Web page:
I asked the corporate attorney one question: “You can see that there is no defense, how can you morally sit here and help your client refuse to pay the guy for the work he did at their request?”
His answer: “I do what my client tells me to do.” But since that lawyer was Jewish, and over 6 million Jews died in gas chambers by people just following orders in the Holocaust, I then stated: “Merely following orders? What does that make you?” “Are you calling me a Nazi?” He yelled. “Yup, I sure am, and a hypocrite.”
He stormed out of my office. A few days later the case settled.
Indeed, when a lawyer agrees to accept the defense of an accused, there is a duty to competently carry out that task. But this should not mean using the media as a propaganda tool. Not long ago a twice-convicted DUI driver-with a blood alcohol level of .08-caused a fatal auto accident near Taft, California. At an .08 you are presumed to be under the influence. His well-known, local attorney announced to the media, “Well, .08 isn’t that high.”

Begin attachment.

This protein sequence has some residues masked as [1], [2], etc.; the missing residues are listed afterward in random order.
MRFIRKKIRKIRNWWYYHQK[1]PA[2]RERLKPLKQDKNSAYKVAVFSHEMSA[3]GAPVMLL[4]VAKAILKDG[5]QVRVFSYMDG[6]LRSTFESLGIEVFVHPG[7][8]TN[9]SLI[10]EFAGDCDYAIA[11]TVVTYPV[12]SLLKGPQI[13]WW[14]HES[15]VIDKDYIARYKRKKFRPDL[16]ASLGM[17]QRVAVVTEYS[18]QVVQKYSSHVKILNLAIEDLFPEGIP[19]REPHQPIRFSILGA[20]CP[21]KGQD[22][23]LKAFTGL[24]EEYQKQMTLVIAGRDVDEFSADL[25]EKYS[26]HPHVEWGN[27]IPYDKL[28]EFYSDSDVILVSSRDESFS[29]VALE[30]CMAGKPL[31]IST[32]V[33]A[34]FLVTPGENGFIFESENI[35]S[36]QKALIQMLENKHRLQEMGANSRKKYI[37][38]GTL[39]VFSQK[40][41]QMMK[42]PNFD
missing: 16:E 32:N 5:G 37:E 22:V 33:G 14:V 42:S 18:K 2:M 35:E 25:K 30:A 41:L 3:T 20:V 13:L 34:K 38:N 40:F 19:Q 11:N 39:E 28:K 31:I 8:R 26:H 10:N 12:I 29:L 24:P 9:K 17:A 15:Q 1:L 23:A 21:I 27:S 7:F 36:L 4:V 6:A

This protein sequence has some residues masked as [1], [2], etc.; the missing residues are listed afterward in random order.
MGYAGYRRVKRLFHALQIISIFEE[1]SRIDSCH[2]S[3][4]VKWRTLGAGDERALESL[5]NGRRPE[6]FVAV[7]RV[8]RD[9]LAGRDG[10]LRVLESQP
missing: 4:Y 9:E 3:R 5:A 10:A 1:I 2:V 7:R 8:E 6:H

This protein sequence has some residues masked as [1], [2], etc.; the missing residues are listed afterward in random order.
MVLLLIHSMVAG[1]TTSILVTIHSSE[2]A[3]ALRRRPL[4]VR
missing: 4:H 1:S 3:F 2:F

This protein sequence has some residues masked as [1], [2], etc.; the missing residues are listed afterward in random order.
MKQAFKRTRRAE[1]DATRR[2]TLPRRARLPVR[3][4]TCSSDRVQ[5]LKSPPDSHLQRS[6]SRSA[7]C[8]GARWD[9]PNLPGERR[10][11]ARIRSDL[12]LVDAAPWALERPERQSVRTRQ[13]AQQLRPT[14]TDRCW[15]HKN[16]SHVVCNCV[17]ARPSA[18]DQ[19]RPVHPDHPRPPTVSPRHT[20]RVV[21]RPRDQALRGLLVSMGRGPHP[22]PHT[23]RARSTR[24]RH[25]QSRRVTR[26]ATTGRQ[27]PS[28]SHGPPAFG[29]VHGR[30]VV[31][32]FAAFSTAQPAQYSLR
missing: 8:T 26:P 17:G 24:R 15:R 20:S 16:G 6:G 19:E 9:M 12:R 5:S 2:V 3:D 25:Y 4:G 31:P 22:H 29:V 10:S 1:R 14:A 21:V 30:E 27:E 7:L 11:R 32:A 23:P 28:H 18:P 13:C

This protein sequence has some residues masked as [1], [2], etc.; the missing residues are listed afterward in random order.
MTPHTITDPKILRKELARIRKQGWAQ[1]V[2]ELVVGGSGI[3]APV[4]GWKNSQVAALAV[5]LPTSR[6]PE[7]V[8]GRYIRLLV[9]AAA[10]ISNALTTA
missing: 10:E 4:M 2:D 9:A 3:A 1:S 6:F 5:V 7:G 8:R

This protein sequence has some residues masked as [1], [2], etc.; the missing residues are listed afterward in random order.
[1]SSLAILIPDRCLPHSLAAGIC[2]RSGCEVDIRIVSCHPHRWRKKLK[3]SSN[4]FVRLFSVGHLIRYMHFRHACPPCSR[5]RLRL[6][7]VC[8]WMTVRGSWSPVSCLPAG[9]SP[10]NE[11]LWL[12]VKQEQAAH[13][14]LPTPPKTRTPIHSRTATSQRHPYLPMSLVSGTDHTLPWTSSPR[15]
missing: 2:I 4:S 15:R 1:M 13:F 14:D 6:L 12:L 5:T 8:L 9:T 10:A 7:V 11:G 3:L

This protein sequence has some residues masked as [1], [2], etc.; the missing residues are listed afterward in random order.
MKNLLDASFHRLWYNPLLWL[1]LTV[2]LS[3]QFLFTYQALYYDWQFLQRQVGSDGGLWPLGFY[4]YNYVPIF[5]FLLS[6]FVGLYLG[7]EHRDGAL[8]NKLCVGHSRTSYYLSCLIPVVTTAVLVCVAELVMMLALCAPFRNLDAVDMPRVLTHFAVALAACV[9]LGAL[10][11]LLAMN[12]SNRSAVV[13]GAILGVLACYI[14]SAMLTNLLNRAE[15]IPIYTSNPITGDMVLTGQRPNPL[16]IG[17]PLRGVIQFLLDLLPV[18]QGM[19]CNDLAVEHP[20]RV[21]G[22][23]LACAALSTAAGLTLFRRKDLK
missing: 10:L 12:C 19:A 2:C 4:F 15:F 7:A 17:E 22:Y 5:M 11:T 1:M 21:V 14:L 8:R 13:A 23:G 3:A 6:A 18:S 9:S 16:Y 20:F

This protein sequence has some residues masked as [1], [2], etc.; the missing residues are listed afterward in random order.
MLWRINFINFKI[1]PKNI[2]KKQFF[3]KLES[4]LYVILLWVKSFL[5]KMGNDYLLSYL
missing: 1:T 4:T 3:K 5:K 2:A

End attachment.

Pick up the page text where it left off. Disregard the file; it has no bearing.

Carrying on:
“.08 isn’t that high?” It’s against the law, Counselor! Your client killed a completely innocent family man, and yet you have the unmitigated nerve to tell the public – hopefully someone who winds up on the jury – that it’s no big deal driving with the equivalent of more than a six pack of beer in your system. Those statements are more than an embarrassment. They send a message, a dangerous message; it’s no big deal to drive under the influence.
Good for the Lawyer Often = Bad for the Client
Some years ago, when I was virtually living in court, handling litigated divorce cases every day, right before going into trial I noticed a couple talking nicely. “You seem to be getting along pretty well,” I volunteered. “Have you ever thought of seeing a good marriage counselor?” “No, we haven’t,” they replied, “can we stop this today and see someone?” they asked. “Of course you can!” I said, and gave them two names.